Internet firewalls
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Internet Firewalls. What it is all about. Concurrency System Lab, EE, National Taiwan University R355. Outline. Firewall Design Principles Firewall Characteristics Components of Firewalls Firewall Configurations. Firewalls.

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Internet Firewalls

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Internet Firewalls

What it is all about

Concurrency System Lab, EE, National Taiwan University



  • Firewall Design Principles

  • Firewall Characteristics

  • Components of Firewalls

  • Firewall Configurations


  • Protecting a local network from security threats while affording access to the Internet

Firewall DesignPrinciples

  • The firewall is inserted between the private network and the Internet

  • Aims:

    • Establish a controlled link

    • Protect the local network from Internet-based attacks

    • Provide a single choke point

Firewall Characteristics

  • Design goals for a firewall

    • All traffic (in or out) must pass through the firewall

    • Only authorized traffic will be allowed to pass

    • The firewall itself is immune to penetration

Firewall Characteristics

  • Four general techniques:

    • Service control

      • The type of Internet services that can be accessed

    • Direction control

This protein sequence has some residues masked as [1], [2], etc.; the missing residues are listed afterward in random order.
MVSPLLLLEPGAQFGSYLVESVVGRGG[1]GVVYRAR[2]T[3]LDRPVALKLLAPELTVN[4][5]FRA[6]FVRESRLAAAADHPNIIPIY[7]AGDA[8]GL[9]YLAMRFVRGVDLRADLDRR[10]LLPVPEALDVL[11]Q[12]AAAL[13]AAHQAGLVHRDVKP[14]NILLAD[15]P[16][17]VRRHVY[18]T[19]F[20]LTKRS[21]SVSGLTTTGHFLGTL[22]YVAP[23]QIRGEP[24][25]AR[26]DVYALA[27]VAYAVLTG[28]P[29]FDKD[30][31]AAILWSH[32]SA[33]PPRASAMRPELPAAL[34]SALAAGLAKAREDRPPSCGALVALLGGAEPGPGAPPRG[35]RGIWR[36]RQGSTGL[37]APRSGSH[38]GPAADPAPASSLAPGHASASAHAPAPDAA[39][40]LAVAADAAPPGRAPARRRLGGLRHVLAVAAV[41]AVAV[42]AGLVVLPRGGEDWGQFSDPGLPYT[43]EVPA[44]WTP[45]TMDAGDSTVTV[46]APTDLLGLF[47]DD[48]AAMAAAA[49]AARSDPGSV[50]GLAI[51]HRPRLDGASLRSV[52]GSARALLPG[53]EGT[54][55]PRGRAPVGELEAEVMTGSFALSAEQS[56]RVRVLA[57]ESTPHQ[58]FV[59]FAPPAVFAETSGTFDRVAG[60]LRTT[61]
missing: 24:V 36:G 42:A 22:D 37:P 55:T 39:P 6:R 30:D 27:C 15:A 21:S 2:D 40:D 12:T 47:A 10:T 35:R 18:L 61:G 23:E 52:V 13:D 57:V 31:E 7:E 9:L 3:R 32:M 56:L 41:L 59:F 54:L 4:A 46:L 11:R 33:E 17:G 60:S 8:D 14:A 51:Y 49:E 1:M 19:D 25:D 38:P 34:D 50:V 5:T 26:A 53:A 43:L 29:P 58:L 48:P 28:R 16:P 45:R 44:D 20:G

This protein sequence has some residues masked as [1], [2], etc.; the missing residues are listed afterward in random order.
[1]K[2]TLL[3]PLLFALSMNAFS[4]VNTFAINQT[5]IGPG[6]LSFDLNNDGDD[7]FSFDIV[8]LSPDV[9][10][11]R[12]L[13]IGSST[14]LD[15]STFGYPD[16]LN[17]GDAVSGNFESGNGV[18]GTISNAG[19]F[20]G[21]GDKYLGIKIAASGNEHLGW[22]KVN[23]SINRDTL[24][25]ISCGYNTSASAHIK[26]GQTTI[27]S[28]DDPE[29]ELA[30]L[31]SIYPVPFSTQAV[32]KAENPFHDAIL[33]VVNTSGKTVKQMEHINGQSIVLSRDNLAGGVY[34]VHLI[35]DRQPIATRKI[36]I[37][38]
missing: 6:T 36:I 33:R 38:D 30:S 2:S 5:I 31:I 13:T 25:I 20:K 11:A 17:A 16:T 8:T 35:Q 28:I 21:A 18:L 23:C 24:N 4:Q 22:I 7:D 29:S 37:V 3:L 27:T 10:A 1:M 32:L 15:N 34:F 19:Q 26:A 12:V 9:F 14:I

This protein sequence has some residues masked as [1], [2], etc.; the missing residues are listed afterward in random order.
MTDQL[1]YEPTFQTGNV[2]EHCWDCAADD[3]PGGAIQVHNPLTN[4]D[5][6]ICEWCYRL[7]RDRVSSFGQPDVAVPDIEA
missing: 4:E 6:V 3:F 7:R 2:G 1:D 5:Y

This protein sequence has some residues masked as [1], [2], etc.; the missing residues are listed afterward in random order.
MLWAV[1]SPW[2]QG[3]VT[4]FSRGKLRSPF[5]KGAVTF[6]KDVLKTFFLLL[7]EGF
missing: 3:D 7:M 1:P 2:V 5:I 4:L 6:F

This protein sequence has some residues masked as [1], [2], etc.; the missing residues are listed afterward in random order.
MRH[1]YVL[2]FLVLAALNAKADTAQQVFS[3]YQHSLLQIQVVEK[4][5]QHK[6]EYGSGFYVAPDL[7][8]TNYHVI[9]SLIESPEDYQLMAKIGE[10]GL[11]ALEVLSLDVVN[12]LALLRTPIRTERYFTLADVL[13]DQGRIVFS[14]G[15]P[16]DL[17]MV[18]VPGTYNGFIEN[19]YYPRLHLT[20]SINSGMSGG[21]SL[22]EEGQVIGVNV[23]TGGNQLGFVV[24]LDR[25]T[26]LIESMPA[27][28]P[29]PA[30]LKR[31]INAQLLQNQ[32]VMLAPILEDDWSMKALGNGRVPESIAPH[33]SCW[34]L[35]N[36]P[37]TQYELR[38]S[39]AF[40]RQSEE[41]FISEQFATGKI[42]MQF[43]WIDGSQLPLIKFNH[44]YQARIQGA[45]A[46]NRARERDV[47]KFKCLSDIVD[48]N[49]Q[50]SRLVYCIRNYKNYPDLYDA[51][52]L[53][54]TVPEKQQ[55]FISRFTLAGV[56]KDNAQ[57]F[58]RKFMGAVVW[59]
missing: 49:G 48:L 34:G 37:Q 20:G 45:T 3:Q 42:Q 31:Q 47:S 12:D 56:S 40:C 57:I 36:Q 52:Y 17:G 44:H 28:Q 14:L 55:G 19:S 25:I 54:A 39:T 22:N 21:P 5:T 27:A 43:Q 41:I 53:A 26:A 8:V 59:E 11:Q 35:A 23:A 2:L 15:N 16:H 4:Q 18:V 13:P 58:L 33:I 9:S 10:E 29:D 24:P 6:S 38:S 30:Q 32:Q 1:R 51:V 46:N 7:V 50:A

• Inbound or outbound

    • User control

      • Which user is attempting to access the service

    • Behavior control

      • e.g., Filter email to eliminate spam

Components of Firewalls

  • Three common components of Firewalls:

    • Packet-filtering routers

    • Application-level gateways

    • Circuit-level gateways

    • (Bastion host)

Components of Firewalls(I)

  • Packet-filtering Router

Packet-filtering Router

  • Packet-filtering Router

    • Applies a set of rules to each incoming IP packet and then forwards or discards the packet

    • Filter packets going in both directions

    • The packet filter is typically set up as a list of rules based on matches to fields in the IP or TCP header

    • Two default policies (discard or forward)

TCP/IP header

Packet-filtering Router

  • Advantages:

    • Simplicity

    • Transparency to users

    • High speed

  • Disadvantages:

    • Difficulty of setting up packet filter rules

    • Lack of Authentication

Packet-filtering Router

  • Open-source under UNIX:

    • IP firewall

    • IPFilter

    • IPchain

Components of Firewalls(II)

  • Application-level Gateway

Application-level Gateway

  • Application-level Gateway

    • Also called proxy server

    • Acts as a relay of application-level traffic

Application-level Gateway

  • Advantages:

    • Higher security than packet filters

    • Only need to check a few allowable applications

    • Easy to log and audit all incoming traffic

  • Disadvantages:

    • Additional processing overhead on each connection (gateway as splice point)

Application-level Gateway

  • Open-source under UNIX:

    • squid (WWW),

    • delegate (general purpose),

    • osrtspproxy (RTSP),

    • smtpproxy (SMTP),

Components of Firewalls(III)

  • Circuit-level Gateway

Circuit-level Gateway